Use of O in the modes allows access to stdout, which is needed to access the differences. Specifying E also allows access to stderr, which in this case is helpful in case something goes wrong because it allows the error handler to access the error message generated by diff. Specifying W indicates that run() should block until diff completes. This is also necessary for you to be able to capture either stdout or stderr. Specifying 1 indicates that either 0 or 1 are valid output status codes; any other code output by diff would be treated as an error.

If you do not indicate that stdout or stderr should be captured, those streams remain connected to your TTY. You can specify a string to the run() method, which is fed to the program through stdin. If you don’t specify anything the stdin stream for the program also remains connected to the TTY.

If you indicate that run() should return immediately without out waiting for the program to exit, then you can use the wait() and kill() methods to manage the execution. For example:

diff = Cmd(['gvim', '-d', lfile, rfile], 'w')
    status = diff.wait()
except KeyboardInterrupt:

Casting the object to a string returns the command itself:

>>> print(str(cat))
cat TEST

If you call run(), then you should either specify ‘W’ as the wait mode, or you should call the wait() method. If you do not, then any string you specified as stdin is not applied. If your intention is to kick off a process and not wait for it to finish, you should use start() instead. It also allows you to specify a string to pass to stdin, however you cannot access stdout, stderr, or the exit status. If you specify the ‘O’ or ‘E’ modes when using start(), those outputs are simply discarded. This is a useful way of discarding uninteresting diagnostics from the program you are calling.

Cmd also provides the render method, which converts the command to a string. It takes the same optional arguments as does render_command.


Run subclasses Cmd. It basically constructs the process and then immediately calls the run() method. It takes the same arguments as Cmd, but an additional argument that allows you to specify stdin for the process:

Run(cmd[, modes][, stdin][, env][, encoding])

Run expect you to wait for the process to end, either by specify the ‘W’ mode, or by calling wait(). For example:

>>> echo = Run('cat > helloworld', 'SoeW', 'hello world')
>>> echo.status

>>> echo = Run(['echo', 'helloworld'], 'sOew')
>>> echo.wait()

>>> print(echo.stdout.strip())


Start also subclasses Cmd. It is similar to Run in that it immediately executes the command, but it differs in that it does not expect you to wait for the command to terminate. You may specify stdin to the command if you wish, but since you are not waiting for the command to terminate you cannot access stdout, stderr or the exit status. Effectively, Start() kicks off the process and then ignores it. You may pass wait or accept in the mode string, but they are ignored. If you select either stdout or stderr to be captured, then are wired to /dev/null, meaning that the selected output is swallowed and discarded.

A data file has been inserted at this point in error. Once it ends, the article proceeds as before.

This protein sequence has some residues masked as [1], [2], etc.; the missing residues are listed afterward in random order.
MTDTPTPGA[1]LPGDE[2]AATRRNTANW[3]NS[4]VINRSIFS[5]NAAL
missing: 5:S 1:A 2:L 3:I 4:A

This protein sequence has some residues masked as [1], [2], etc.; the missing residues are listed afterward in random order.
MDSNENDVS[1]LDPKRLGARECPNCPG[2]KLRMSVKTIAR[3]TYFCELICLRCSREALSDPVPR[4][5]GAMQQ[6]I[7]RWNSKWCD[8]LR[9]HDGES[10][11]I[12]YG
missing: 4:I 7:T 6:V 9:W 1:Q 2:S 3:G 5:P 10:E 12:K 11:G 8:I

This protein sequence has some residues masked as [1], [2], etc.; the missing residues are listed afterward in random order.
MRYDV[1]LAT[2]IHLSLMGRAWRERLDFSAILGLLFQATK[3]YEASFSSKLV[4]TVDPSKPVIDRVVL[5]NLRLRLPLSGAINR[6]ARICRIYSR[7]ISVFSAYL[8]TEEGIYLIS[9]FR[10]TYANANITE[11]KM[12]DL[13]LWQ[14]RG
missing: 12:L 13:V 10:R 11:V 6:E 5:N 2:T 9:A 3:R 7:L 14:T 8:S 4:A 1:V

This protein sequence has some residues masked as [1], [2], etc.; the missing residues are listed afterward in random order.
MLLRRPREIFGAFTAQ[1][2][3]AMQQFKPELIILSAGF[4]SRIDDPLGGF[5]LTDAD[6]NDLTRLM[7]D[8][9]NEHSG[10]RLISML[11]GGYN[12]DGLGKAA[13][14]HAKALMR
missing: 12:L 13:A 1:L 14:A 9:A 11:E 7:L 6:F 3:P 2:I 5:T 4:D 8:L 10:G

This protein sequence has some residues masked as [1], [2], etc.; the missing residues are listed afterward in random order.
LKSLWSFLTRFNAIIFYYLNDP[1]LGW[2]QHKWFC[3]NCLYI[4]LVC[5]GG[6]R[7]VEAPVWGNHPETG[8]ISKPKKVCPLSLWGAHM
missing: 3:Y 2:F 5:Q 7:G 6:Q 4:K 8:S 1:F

>>> cat = Start('cat helloworld', 'sOe')


Given a name, a path, and a collection of read, write, or execute flags, this function returns the locations along the path where a file or directory can be found with matching flags:

which(name, path=None, flags=os.X_OK)

By default the path is specified by the PATH environment variable and the flags check whether you have execute permission.


Render a command to a string:

render_command(cmd[, option_args][, width])

Converts the command to a string. The formatting is such that you should be able to feed the result directly to a shell and have command execute properly.

cmd is the command to render. It may be a string or a list of strings.

option_args is a dictionary. The keys are options accepted by the command and the value is the number of arguments for that option. If an option is not found, it is assumed to have 0 arguments.

width specifies how long the string must be before it is broken into multiple lines. If length of resulting line would be width or less, return as a single line, otherwise place each argument and option on separate line.

If the command is rendered as multiple lines, each argument and option is placed on a separate line, while keeping argument to options on the same line as the option. Placing each option and argument on its own line allows complicated commands with long arguments to be displayed cleanly.

For example:

>>> args = {'--dux': 2, '-d': 2, '--tux': 1}
>>> print(render_command('bux --dux a b -d c d --tux e f g h', args))
bux --dux a b -d c d --tux e f g h

>>> print(render_command('bux --dux a b -d c d --tux e f g h', args, width=0))
bux \
    --dux a b \
    -d c d \
    --tux e \
    f \
    g \


Used to set preferences that affect the Cmd class. The preferences are given as keyword arguments.

use_inform indicates that the Inform exception Error should be raised if the exit status from a command is not acceptable. If this not given or is False, an OSError is raised instead. Use of this preference requires that Inform be available. If use_inform is True, then inform.Error() is used by Cmd and its subclasses (Run and Start).

log_cmd specifies that the command and its exit status should be written to the Inform log file. Use of this preference requires that Inform be available.

Error Reporting with Inform

The Cmd class and its subclasses (Run and Start) raise an Inform Error if the use_inform preference was specified. This allows for rich error reporting. In particular, the command, exit status, stdout and stderr are all returned with the exception and are available to insert into an error message. For example:

>> from shlib import Run, set_prefs
>> from inform import Error

>> set_prefs(use_inform=True)

>> try:
..     c = Run('sort words', 'sOEW0')
.. except Error as e:
..         '"{cmd}" exits with status {status}.\n    {stderr}',
..         '"{cmd}" exits with status {status}.',
..     ))
error: "sort words" exits with status 2.
    sort: cannot read: words: No such file or directory.

If command returns a non-zero exit status, an exception is raised and one of two error messages are printed. The first is printed if stderr is not empty, and the second is printed if it is.

Most other functions raise an OSError upon an error. You can use Inform to convert this exception into a reasonable error message:

>> from inform import fatal, os_error
>> try:
..    cp(from, to)
.. except OSError as e:
..    fatal(os_error(e))